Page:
Most DUI arrests in Delaware are of first offenders. After a third DUI, state law puts the wheels in motion for serious criminal consequences. MADD (Mothers Against Drunk Driving) rates Delaware’s DUI laws as among the strongest in the nation. A third DUI offender commits a felony. They must spend at least three months incarcerated, and they may face more, depending on their criminal record and the circumstances of their arrest.

If you have been arrested for a third DUI offense, you need experienced counsel to guide you through the process and ensure that you are not unjustly charged or sentenced.

The Legal Process for Third Offenders

First and second DUI offenses are misdemeanors, but a third offense is a Class G felony. It is more likely that you will need to post bail to be released after your arrest. Your arraignment should occur within 24 hours, barring weekends. At an arraignment, the charges are formally filed, and the defendant is allowed to hear them and enter a plea. Contact an attorney first if at all possible—they can help you with this hearing. Within the next couple of weeks, you can expect a preliminary hearing to establish probable cause for your arrest and charges. It is crucial to have an attorney’s assistance at the preliminary hearing.

DUI offenses carry two types of legal penalties in Delaware: criminal (fines and incarceration) and administrative (loss of license privileges).

Criminal Penalties

The law specifies that a third DUI offender must be sentenced to between one and two years in prison, with a fine of $5,000. The first three months of this sentence cannot be suspended or served in home confinement. They must be spent at Level V supervision—24-hour incarceration.

Sentencing will depend on various factors surrounding the situation, such as the offender’s previous record, the circumstances of the arrest, their blood alcohol level (BAC) at arrest, and their acceptance of responsibility. The court may choose to suspend up to nine months of the sentence if the offender undergoes court-approved substance abuse treatment. This must involve at least 90 days of sobriety, monitored by testing, together with an intensive drug and alcohol treatment program. Where possible, this treatment can begin before or during incarceration.

If the DUI arrest occurred after an accident that caused bodily harm, there will be separate charges to face. Causing injury while driving under the influence gives rise to a charge of vehicular assault. This may be a misdemeanor or a felony, depending on the circumstances and the severity of the injury. Causing a death constitutes vehicular homicide, a felony charge carrying a prison sentence of up to 15 years alone.

Administrative Penalties

A third DUI offense results in the loss of your driver’s license for at least two years, depending on your BAC level:

BAC at arrest Period of license suspension
Under .15 24 months
Between .15 and .20 30 months
Over .20, or after refusal of a chemical test 36 months

See Del. Code § 4177A(a)(3). However, after at least 90 days, it is possible to get driving privileges with an ignition interlock device (IID) under the state’s IID Program. Qualifying for the program requires:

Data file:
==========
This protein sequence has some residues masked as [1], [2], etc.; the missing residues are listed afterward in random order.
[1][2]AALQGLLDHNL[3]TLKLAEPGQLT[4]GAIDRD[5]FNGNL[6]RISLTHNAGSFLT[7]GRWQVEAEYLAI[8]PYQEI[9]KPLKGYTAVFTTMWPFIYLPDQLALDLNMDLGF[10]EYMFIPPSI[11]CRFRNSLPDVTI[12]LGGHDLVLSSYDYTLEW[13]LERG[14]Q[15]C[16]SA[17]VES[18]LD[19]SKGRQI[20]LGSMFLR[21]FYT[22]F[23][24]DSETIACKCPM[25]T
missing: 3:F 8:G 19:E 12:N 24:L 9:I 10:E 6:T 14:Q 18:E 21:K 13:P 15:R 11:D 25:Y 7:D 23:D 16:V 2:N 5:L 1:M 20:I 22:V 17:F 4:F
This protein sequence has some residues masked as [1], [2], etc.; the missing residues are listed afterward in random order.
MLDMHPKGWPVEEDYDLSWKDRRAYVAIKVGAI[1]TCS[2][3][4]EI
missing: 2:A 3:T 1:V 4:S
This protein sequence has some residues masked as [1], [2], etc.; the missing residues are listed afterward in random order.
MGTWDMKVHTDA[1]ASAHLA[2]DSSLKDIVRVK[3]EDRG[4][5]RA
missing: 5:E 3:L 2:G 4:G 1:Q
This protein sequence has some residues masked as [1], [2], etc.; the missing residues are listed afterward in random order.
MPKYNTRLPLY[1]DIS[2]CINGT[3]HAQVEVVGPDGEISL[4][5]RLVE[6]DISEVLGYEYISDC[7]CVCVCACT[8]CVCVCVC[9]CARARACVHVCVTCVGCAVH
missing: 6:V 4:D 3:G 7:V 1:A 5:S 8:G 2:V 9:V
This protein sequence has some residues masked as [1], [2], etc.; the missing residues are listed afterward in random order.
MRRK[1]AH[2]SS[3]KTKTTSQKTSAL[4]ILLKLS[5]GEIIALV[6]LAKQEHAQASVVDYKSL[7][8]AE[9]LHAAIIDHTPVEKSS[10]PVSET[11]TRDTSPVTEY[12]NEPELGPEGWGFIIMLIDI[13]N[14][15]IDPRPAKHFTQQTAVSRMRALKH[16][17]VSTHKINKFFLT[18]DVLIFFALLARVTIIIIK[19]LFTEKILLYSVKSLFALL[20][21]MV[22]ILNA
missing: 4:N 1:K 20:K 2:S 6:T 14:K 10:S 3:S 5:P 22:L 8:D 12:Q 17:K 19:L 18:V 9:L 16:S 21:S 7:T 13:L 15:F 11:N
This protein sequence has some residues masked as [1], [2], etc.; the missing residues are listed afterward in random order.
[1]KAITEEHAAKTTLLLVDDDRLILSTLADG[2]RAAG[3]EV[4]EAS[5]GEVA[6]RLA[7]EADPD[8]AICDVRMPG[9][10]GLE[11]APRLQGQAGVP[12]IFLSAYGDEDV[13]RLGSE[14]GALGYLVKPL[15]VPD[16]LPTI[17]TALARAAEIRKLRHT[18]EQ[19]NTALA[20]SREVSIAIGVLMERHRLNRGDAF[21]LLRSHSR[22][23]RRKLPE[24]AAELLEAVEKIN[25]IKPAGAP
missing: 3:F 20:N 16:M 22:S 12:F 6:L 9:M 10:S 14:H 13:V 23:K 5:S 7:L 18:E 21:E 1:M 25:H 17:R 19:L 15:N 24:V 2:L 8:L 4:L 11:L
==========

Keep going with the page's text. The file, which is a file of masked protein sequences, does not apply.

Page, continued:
• Completion of or enrollment in the court-approved drug or alcohol treatment program
  • Installing an IID on any vehicle you own or intend to drive (with notarized consent from other owners)
  • An otherwise valid Delaware driver’s license
  • Proof of insurance

You must pay for installment and leasing of the IID yourself. The IIDs must be calibrated monthly, and keeping the service appointments is required to successfully complete the IID Program. Registering a BAC of over .05 will add to the time you must spend with an IID. You can also fall behind or even lose your IID license for violations such as:

  • Failing to abide by the lease terms
  • Attempting or allowing an attempt to tamper with the IID or bypass the system
  • Driving or attempting to drive without an IID license and registration for the vehicle
  • Violating any sobriety requirements
  • Refusing a random drug or alcohol test by the DMV

You may reduce the time required for your license suspension and regain your full driving privileges earlier if you maintain your IID license, complete your drug/alcohol treatment, and pay all the required fees. Again, the time you can save depends on your BAC:

BAC at arrest Minimum time in the IID Program before reinstatement
Under .15 21 months
Between .15 and .20 27 months
Over .20, or after refusal of a chemical test 33 months

See Del. Code § 4177C(d)(4).

The Help You Need

When the law is specific and severe, what can an attorney do? Everything that’s possible—beginning with your arrest. An experienced DUI attorney knows how to examine the circumstances and determine whether the state can prove that the arrest was actually lawful or whether the charges can stand. Did the officer have probable cause for the stop that led to arrest, or were they fishing for a crime? Did your chemical test results reflect reality? Field breathalyzers can give confused results if the subject ate certain foods or the device was miscalibrated. And if that evidence won’t stand, what other evidence do they have—was your driving really impaired? These are the kind of questions attorneys ask about every case.

Your attorney will not let unjust charges pass without a fight. And when necessary, they will help negotiate a sentence that allows you to recover from this situation as soon as possible. No matter how this happened, don’t let yourself face this alone—you and your loved ones deserve for you to get the help you need. Call (302) 678-8700 today to schedule a free case review with our office.